Add a fixture to the scene by clicking the add button. Select our one and only fixture, the DJScan250 from the list that pops up and click the OK button.
Now the scene has one fixture to control. Notice also that now there is new tab just beside the General tab with our fixture name. Click the tab that says DJScan250.
Now you can see a panel with 6 sliders & buttons, each of them representing a channel within the fixture, but all of the channels are disabled. Above each of the buttons (the ones with icons) there is yet another box which, when checked, enables the corresponding channel in the scene. If a box is not checked, that channel will not be touched by the scene at all. This is very useful when you wish to create for example a function that just sets the color of a scanner, without touching the gobo, intensity, pan, tilt and other features that you might wish to stay the way they are.
Set channels 3, 4 and 6 enabled by clicking on their check boxes.
You'll see that channels 3 and 4 changed their appearance and are no longer grayed out. You can also move their sliders and click their buttons. When you click on a button, you get a list of available capabilities that the fixture can do when a certain value is set to the channel. In the case of a DJScan250, channel 3 controls the color wheel, channel 4 controls gobo selection and channel 6 controls the fixture's shutter.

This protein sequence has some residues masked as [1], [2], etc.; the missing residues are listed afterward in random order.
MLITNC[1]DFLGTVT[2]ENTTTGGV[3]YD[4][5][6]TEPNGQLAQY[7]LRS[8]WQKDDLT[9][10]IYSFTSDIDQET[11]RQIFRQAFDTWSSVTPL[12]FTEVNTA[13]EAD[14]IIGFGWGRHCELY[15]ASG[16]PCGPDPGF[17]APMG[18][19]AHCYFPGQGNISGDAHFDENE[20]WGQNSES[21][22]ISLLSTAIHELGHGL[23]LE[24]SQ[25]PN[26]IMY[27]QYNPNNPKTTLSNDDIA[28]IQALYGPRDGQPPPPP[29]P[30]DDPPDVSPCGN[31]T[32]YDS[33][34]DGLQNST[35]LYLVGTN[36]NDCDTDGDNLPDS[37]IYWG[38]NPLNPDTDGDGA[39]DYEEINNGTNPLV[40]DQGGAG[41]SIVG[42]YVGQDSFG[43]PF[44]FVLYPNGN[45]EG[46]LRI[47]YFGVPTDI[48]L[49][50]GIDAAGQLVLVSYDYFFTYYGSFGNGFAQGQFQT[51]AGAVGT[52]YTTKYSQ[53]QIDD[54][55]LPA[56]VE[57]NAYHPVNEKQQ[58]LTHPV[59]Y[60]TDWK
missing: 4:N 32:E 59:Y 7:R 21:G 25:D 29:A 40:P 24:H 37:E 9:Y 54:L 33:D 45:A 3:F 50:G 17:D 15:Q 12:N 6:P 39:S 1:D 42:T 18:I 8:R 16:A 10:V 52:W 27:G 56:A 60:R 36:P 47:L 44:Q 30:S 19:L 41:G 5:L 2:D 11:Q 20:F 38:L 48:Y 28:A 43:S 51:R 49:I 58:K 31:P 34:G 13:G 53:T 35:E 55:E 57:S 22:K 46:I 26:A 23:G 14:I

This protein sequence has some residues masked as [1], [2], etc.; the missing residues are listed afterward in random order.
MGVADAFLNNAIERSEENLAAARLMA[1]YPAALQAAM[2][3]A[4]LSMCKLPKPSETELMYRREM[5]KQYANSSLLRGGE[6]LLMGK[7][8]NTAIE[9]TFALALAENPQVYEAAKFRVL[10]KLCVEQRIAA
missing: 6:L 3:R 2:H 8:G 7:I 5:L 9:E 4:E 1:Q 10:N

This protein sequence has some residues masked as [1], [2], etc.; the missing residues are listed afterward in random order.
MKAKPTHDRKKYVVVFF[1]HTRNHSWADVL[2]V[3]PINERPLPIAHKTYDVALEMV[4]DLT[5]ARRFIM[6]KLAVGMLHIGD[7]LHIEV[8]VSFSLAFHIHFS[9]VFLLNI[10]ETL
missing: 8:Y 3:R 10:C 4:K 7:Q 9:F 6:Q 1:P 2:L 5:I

If you click the button on channel 3, you get a list of available colors that the fixture supports. Since many of these capabilities are specified by the manufacturer as a value range rather than a single value, many of these capabilities contain yet another sub-menu. Let's try setting a color.
Click the color button on channel 3, then move your cursor to "Orange" and select "80" from the sub-menu by clicking on that value.
Notice that the slider on channel 3 also moved up and the value above it now shows 80. If you have already patched an output plugin to the first universe, you may already see some action going on with your DMX equipment, since the scene editor also sends real DMX data to your fixtures as you edit the values. If you haven't done any mappings, don't feel bad, we'll get to it.
Next, click the gobo button and choose "Gobo 7", value 126 and then click the intensity button and choose "Shutter open", value 255.
Now we have a scene function that sets the value of DJScan250's channel 3 to 80, channel 4 to 126 and channel 6 to 255. Now all we need is a nice descriptive name for the scene. Click the General tab to go to the general page where we started with the scene editor.